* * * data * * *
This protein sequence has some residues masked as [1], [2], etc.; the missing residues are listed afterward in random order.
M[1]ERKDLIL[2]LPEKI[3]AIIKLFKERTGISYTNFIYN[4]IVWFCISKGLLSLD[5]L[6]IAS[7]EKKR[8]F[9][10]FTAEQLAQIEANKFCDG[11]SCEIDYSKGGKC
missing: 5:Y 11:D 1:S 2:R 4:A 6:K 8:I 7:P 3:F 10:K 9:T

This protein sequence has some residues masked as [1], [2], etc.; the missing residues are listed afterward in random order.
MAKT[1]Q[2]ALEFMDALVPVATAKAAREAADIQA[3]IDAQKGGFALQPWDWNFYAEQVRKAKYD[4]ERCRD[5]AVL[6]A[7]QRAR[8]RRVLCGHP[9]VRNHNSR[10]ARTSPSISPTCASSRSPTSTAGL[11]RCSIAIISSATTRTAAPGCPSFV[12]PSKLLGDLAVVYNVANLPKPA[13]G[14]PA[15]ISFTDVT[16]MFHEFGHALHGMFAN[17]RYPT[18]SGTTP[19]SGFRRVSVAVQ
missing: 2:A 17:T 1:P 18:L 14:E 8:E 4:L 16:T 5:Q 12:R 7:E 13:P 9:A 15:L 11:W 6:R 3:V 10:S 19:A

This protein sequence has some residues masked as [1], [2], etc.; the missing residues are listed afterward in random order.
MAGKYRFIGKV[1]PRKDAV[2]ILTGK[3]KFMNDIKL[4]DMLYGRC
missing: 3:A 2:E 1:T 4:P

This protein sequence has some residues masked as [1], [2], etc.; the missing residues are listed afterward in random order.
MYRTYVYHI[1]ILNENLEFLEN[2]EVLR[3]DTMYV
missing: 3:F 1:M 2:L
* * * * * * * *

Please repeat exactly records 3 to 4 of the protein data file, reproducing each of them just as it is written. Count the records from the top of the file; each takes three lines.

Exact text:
This protein sequence has some residues masked as [1], [2], etc.; the missing residues are listed afterward in random order.
MAGKYRFIGKV[1]PRKDAV[2]ILTGK[3]KFMNDIKL[4]DMLYGRC
missing: 3:A 2:E 1:T 4:P

This protein sequence has some residues masked as [1], [2], etc.; the missing residues are listed afterward in random order.
MYRTYVYHI[1]ILNENLEFLEN[2]EVLR[3]DTMYV
missing: 3:F 1:M 2:L